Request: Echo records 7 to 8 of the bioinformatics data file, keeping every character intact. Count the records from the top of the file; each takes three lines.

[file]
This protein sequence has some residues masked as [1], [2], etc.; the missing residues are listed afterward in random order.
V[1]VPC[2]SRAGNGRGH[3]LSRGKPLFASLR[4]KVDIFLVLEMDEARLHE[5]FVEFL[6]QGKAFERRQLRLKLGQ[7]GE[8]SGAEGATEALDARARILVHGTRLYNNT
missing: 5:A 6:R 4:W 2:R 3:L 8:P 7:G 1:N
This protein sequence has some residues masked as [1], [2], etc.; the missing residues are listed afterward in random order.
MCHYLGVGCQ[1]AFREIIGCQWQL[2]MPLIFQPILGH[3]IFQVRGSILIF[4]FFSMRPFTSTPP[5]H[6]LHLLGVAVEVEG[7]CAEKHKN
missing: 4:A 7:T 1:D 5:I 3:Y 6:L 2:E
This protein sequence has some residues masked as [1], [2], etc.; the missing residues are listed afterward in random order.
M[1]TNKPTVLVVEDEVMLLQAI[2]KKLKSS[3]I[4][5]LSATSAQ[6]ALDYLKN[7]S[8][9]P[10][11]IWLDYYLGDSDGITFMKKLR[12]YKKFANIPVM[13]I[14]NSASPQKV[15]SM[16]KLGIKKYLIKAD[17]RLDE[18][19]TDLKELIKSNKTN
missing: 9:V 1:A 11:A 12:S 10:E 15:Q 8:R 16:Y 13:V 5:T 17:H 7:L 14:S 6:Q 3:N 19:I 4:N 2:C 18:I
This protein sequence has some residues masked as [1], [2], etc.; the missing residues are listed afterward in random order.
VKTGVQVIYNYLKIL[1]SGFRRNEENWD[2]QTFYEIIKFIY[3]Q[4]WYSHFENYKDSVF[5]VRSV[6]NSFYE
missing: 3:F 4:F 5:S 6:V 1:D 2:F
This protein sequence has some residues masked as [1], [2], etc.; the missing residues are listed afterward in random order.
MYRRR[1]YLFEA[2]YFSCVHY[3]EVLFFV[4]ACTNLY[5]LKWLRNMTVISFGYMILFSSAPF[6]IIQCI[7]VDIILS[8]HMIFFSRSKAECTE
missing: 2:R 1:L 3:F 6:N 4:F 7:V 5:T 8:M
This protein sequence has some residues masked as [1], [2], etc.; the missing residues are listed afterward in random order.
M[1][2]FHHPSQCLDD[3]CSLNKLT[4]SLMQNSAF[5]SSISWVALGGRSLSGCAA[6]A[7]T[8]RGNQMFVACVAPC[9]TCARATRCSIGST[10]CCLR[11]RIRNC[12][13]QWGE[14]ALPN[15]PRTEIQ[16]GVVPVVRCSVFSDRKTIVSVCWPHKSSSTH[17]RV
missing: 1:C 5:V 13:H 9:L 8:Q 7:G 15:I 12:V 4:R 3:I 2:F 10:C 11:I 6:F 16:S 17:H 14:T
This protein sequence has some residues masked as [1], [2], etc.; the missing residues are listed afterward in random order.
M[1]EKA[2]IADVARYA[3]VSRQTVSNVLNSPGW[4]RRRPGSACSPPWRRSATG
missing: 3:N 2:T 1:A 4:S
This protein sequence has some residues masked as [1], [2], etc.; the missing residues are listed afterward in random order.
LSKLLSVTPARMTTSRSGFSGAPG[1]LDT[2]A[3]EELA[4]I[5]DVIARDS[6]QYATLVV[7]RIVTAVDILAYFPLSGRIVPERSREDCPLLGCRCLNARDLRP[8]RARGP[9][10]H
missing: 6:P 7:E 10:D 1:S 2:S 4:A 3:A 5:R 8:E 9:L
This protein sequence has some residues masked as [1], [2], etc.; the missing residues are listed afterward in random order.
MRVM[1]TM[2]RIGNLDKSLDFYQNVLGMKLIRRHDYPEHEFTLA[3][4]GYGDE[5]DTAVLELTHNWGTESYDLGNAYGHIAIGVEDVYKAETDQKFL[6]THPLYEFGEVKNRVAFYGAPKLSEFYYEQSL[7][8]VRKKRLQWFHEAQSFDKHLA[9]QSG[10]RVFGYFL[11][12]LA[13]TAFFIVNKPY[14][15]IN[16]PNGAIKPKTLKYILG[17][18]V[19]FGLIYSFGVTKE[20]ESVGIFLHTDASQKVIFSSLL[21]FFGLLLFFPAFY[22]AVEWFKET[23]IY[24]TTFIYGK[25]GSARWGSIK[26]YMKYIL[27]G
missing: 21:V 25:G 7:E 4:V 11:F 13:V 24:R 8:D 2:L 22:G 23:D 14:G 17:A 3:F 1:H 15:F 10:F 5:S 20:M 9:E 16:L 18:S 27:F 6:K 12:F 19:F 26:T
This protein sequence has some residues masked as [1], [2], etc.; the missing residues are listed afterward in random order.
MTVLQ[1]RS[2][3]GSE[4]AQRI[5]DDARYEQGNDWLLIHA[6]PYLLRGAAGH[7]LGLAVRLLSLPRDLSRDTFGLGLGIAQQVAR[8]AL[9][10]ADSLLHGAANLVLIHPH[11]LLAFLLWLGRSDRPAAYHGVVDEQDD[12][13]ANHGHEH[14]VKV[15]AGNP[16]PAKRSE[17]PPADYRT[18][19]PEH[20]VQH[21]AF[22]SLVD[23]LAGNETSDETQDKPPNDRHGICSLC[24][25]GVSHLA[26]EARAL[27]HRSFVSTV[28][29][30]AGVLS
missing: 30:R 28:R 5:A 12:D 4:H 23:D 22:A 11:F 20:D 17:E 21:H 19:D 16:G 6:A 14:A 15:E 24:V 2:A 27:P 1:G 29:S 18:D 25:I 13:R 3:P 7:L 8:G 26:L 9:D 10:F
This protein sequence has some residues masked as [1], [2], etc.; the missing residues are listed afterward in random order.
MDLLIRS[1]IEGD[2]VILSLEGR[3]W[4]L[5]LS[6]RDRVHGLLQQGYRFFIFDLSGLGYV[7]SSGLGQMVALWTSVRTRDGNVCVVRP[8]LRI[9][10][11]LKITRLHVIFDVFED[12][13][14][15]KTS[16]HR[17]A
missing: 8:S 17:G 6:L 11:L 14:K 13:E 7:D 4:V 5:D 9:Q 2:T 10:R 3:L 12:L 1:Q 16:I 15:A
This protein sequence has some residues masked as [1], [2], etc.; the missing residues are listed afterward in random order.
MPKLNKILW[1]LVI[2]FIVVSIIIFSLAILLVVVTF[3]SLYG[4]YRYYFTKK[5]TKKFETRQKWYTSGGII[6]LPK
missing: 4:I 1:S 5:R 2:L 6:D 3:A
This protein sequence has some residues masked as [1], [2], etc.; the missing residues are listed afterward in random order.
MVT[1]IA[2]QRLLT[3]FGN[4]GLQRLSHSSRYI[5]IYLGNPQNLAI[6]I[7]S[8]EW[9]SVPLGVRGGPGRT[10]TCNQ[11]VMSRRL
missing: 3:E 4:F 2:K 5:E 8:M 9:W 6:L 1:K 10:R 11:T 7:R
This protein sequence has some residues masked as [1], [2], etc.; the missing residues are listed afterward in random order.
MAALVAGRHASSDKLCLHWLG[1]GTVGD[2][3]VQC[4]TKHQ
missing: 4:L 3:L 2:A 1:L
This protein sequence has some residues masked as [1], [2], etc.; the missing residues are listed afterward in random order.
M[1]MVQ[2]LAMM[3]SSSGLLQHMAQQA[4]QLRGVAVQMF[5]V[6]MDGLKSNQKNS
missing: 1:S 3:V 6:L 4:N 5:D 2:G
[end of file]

This protein sequence has some residues masked as [1], [2], etc.; the missing residues are listed afterward in random order.
M[1]EKA[2]IADVARYA[3]VSRQTVSNVLNSPGW[4]RRRPGSACSPPWRRSATG
missing: 3:N 2:T 1:A 4:S
This protein sequence has some residues masked as [1], [2], etc.; the missing residues are listed afterward in random order.
LSKLLSVTPARMTTSRSGFSGAPG[1]LDT[2]A[3]EELA[4]I[5]DVIARDS[6]QYATLVV[7]RIVTAVDILAYFPLSGRIVPERSREDCPLLGCRCLNARDLRP[8]RARGP[9][10]H
missing: 6:P 7:E 10:D 1:S 2:S 4:A 3:A 5:R 8:E 9:L